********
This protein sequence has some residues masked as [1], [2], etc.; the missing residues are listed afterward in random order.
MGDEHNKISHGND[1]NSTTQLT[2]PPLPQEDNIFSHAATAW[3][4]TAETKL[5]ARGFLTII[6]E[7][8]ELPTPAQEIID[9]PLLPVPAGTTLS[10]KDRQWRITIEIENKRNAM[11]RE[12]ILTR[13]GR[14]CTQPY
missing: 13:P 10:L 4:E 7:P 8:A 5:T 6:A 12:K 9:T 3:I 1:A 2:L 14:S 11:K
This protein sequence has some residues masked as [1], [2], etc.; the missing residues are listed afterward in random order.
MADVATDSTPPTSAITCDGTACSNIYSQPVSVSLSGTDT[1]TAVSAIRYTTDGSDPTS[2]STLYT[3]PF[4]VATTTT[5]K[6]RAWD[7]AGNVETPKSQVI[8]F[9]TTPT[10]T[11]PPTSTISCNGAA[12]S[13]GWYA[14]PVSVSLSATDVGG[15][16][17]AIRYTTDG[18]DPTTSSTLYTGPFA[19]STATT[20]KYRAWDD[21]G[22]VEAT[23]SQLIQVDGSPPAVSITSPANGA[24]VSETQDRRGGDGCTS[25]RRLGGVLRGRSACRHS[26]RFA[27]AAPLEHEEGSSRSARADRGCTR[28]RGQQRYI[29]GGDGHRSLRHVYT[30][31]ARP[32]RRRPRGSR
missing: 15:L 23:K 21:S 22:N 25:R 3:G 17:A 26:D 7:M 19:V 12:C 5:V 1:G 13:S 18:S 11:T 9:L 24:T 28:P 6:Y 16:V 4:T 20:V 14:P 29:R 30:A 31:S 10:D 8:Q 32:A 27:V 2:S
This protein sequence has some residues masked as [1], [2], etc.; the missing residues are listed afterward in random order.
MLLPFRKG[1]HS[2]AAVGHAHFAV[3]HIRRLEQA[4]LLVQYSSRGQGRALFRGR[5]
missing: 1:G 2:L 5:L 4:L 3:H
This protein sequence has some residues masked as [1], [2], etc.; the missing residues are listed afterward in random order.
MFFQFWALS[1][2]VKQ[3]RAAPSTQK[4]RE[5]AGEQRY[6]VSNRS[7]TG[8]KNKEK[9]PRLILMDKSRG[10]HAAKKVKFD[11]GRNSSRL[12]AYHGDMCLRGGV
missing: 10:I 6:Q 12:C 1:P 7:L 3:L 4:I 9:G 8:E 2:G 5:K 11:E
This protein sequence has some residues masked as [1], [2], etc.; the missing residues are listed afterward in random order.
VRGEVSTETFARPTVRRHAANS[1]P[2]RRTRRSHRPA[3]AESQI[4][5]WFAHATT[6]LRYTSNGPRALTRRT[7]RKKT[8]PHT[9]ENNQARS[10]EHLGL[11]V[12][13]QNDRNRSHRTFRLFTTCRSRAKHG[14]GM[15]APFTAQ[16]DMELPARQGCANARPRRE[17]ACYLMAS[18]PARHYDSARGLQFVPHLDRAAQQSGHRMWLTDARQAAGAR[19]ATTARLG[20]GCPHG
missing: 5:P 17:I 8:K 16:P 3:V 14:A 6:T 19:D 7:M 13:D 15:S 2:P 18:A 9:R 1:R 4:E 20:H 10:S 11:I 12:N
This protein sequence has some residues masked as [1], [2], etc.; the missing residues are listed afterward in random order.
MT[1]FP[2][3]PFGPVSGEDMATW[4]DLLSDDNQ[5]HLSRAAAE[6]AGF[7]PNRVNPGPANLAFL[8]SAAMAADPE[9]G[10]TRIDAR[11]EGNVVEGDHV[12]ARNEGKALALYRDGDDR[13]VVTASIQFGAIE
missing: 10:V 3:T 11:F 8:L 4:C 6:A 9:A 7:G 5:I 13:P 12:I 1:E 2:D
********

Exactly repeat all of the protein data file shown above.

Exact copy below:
This protein sequence has some residues masked as [1], [2], etc.; the missing residues are listed afterward in random order.
MGDEHNKISHGND[1]NSTTQLT[2]PPLPQEDNIFSHAATAW[3][4]TAETKL[5]ARGFLTII[6]E[7][8]ELPTPAQEIID[9]PLLPVPAGTTLS[10]KDRQWRITIEIENKRNAM[11]RE[12]ILTR[13]GR[14]CTQPY
missing: 13:P 10:L 4:E 7:P 8:A 5:T 6:A 12:K 9:T 3:I 1:A 2:L 14:S 11:K
This protein sequence has some residues masked as [1], [2], etc.; the missing residues are listed afterward in random order.
MADVATDSTPPTSAITCDGTACSNIYSQPVSVSLSGTDT[1]TAVSAIRYTTDGSDPTS[2]STLYT[3]PF[4]VATTTT[5]K[6]RAWD[7]AGNVETPKSQVI[8]F[9]TTPT[10]T[11]PPTSTISCNGAA[12]S[13]GWYA[14]PVSVSLSATDVGG[15][16][17]AIRYTTDG[18]DPTTSSTLYTGPFA[19]STATT[20]KYRAWDD[21]G[22]VEAT[23]SQLIQVDGSPPAVSITSPANGA[24]VSETQDRRGGDGCTS[25]RRLGGVLRGRSACRHS[26]RFA[27]AAPLEHEEGSSRSARADRGCTR[28]RGQQRYI[29]GGDGHRSLRHVYT[30][31]ARP[32]RRRPRGSR
missing: 15:L 23:K 21:S 22:N 25:R 3:G 17:A 26:D 7:M 19:V 12:C 5:V 1:G 13:S 18:S 11:T 9:L 24:T 28:P 6:Y 16:V 4:T 20:V 14:P 29:R 30:A 31:S 10:D 8:Q 32:A 27:V 2:S
This protein sequence has some residues masked as [1], [2], etc.; the missing residues are listed afterward in random order.
MLLPFRKG[1]HS[2]AAVGHAHFAV[3]HIRRLEQA[4]LLVQYSSRGQGRALFRGR[5]
missing: 1:G 2:L 5:L 4:L 3:H
This protein sequence has some residues masked as [1], [2], etc.; the missing residues are listed afterward in random order.
MFFQFWALS[1][2]VKQ[3]RAAPSTQK[4]RE[5]AGEQRY[6]VSNRS[7]TG[8]KNKEK[9]PRLILMDKSRG[10]HAAKKVKFD[11]GRNSSRL[12]AYHGDMCLRGGV
missing: 10:I 6:Q 12:C 1:P 7:L 3:L 4:I 9:G 8:E 2:G 5:K 11:E
This protein sequence has some residues masked as [1], [2], etc.; the missing residues are listed afterward in random order.
VRGEVSTETFARPTVRRHAANS[1]P[2]RRTRRSHRPA[3]AESQI[4][5]WFAHATT[6]LRYTSNGPRALTRRT[7]RKKT[8]PHT[9]ENNQARS[10]EHLGL[11]V[12][13]QNDRNRSHRTFRLFTTCRSRAKHG[14]GM[15]APFTAQ[16]DMELPARQGCANARPRRE[17]ACYLMAS[18]PARHYDSARGLQFVPHLDRAAQQSGHRMWLTDARQAAGAR[19]ATTARLG[20]GCPHG
missing: 5:P 17:I 8:K 16:P 3:V 14:A 6:T 19:D 7:M 13:D 15:S 2:P 18:A 9:R 1:R 4:E 20:H 10:S 11:I 12:N
This protein sequence has some residues masked as [1], [2], etc.; the missing residues are listed afterward in random order.
MT[1]FP[2][3]PFGPVSGEDMATW[4]DLLSDDNQ[5]HLSRAAAE[6]AGF[7]PNRVNPGPANLAFL[8]SAAMAADPE[9]G[10]TRIDAR[11]EGNVVEGDHV[12]ARNEGKALALYRDGDDR[13]VVTASIQFGAIE
missing: 10:V 3:T 11:F 8:L 4:C 6:A 9:A 7:G 5:I 13:P 12:I 1:E 2:D